Skip to main content
Advertising

Originally published July 19, 2014 at 12:06 AM | Page modified July 20, 2014 at 11:43 AM

  • Share:
             
  • Comments
  • Print

Good ol’ American customer service: It’s Craptastic!

The Wrap by Ron Judd


Seattle Times staff columnist

Reader Comments
Hide / Show comments
Actually, if we want better service, start rewarding those businesses that have better customer service with your... MORE
Ron, you have to quit posting "The Wrap" on Saturdays. Now I think it is Sunday again. Last Saturday morning, after... MORE
Comcast is about money and nothing more. If profits start to drop they will stick it to their personnel. As far as... MORE

advertising

The recent national kerfuffle over customer service, or lack thereof, by U.S. corporations — not to mention any names, such as COMCAST — is a blunt reminder of an indisputable fact: Corporate America has confused the art of talking about customer service with the practice of actually providing it.

To wit, a “customer-service” rep at an East Coast photo-equipment supplier made it clear to Mr. Wrap that he was really sorry, but ultimately prepared to do nothing to remedy that fact that a flawed gizmo sent in weeks before for repair had finally been returned to the customer — with no repairs whatsoever.

Par for the course. More telling was the way this giving soul signed off all his email messages about the subject: “Looking to be of service, Joey.”

There you have it. Not actually providing customer service. But acknowledging that it’s something to which one might aspire, somewhere down the road.

Baby steps, we suppose.

More wishful thinking:

Speaking of Customer Comes Last:A report by the National Transportation Safety Board, more than a year in the making, concludes that “multiple gaps in the system,” including the state’s unique self-dispensing oversized-load permit system — caused the accident that sank a portion of the Skagit River I-5 bridge last summer. Ya think?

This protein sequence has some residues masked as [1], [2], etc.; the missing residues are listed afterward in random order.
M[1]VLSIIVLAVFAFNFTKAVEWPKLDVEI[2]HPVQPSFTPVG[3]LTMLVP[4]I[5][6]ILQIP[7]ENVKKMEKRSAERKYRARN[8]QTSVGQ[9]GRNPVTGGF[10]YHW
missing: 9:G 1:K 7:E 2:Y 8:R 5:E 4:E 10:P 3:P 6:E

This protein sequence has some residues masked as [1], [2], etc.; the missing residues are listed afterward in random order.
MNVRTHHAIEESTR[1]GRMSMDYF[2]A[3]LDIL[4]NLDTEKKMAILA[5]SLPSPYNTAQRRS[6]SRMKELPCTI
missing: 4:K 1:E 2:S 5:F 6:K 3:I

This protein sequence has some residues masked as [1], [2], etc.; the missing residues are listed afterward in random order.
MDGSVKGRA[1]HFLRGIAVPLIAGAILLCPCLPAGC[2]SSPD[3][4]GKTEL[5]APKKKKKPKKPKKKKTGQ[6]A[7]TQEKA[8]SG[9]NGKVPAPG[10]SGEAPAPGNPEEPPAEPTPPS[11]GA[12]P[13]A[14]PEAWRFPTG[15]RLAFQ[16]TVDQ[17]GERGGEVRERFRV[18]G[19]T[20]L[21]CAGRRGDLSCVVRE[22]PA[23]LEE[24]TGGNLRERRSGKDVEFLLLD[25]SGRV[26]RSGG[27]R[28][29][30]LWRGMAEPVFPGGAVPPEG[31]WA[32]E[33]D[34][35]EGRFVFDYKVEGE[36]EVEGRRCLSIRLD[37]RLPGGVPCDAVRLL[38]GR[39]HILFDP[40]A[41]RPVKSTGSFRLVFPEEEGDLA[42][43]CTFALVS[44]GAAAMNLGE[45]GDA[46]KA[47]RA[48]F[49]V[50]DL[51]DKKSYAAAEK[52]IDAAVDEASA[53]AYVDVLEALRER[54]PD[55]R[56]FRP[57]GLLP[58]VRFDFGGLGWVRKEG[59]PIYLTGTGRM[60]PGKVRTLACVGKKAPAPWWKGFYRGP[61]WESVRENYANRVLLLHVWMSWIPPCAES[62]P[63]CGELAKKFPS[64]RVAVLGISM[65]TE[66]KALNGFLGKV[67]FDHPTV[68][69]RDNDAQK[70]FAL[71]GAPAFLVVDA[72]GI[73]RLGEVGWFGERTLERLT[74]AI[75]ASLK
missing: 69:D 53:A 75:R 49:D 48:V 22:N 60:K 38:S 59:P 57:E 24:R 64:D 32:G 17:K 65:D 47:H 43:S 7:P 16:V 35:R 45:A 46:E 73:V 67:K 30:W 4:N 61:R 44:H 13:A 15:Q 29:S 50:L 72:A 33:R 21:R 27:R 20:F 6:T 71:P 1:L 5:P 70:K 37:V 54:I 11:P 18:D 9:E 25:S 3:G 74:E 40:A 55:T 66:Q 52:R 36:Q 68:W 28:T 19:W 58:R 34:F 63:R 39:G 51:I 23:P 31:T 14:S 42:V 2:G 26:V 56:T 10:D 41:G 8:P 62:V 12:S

Just Call Them the D’oh! Boys: The Washington State Department of Transportation says it will respond to the NTSB report with changes to its oversized-load permit system. Good, good. We can certainly see that it was in no way necessary to make those sorts of changes immediately.

Or to Cut to the Chase: Is Jorge “Precious Metals” Carrasco secretly running WSDOT?

Our Cup Runneth Under: Seattle lost about $6 million in productivity as workers whiled away time watching the World Cup instead of doing actual work, a New York finance firm estimates. Big whoop. The financial impact is sort of like Robinson Cano taking a weekend off from the Mariners.

Not Even We Can Make This Stuff Up: Former U-Dub boss Mark Emmert, currently El Presidente of the cartel known as the NCAA, saw his pay soar to $1.7 million last year as he trotted around the country explaining why college football players should continue to be paid nothing.

Um …: Further cementing its solid reputation as the Krazy Glue in the junk drawer of municipal government, the city of Seattle, via Mayor Ed Murray, proclaimed City Hall as “Kitty Hall” for a day. Seriously. Look it up.

Speaking of Shrimp: Does Gov. Jay Inslee’s recent proposal to boost the official state estimate of how much seafood we all eat mean that we now have to eat more seafood, like, to get our tabs renewed?

Shell Games:U.S. Customs and Border protection inspectors at LAX intercepted a shipment of 67 live, giant African snails being smuggled from Africa. Inspectors reportedly then engaged in a heartfelt exchange with the only other living beings on the earth that move at the same pace as themselves.

And Finally, Over at Woodland Park: Another week goes by, your local zoo keeps elephants in chains and behind bars. Vote with your feet and just don’t go there.

Ron Judd’s column appears each Sunday. Reach him at rjudd@seattletimes.com or 206-464-8280.



Free 4-week trial, then $99 a year for unlimited seattletimes.com access. Try it now!

News where, when and how you want it

Email Icon


Advertising
The Seattle Times

The door is closed, but it's not locked.

Take a minute to subscribe and continue to enjoy The Seattle Times for as little as 99 cents a week.

Subscription options ►

Already a subscriber?

We've got good news for you. Unlimited seattletimes.com content access is included with most subscriptions.

Subscriber login ►
The Seattle Times

To keep reading, you need a subscription upgrade.

We hope you have enjoyed your complimentary access. For unlimited seattletimes.com access, please upgrade your digital subscription.

Call customer service at 1.800.542.0820 for assistance with your upgrade or questions about your subscriber status.

The Seattle Times

To keep reading, you need a subscription.

We hope you have enjoyed your complimentary access. Subscribe now for unlimited access!

Subscription options ►

Already a subscriber?

We've got good news for you. Unlimited seattletimes.com content access is included with most subscriptions.

Activate Subscriber Account ►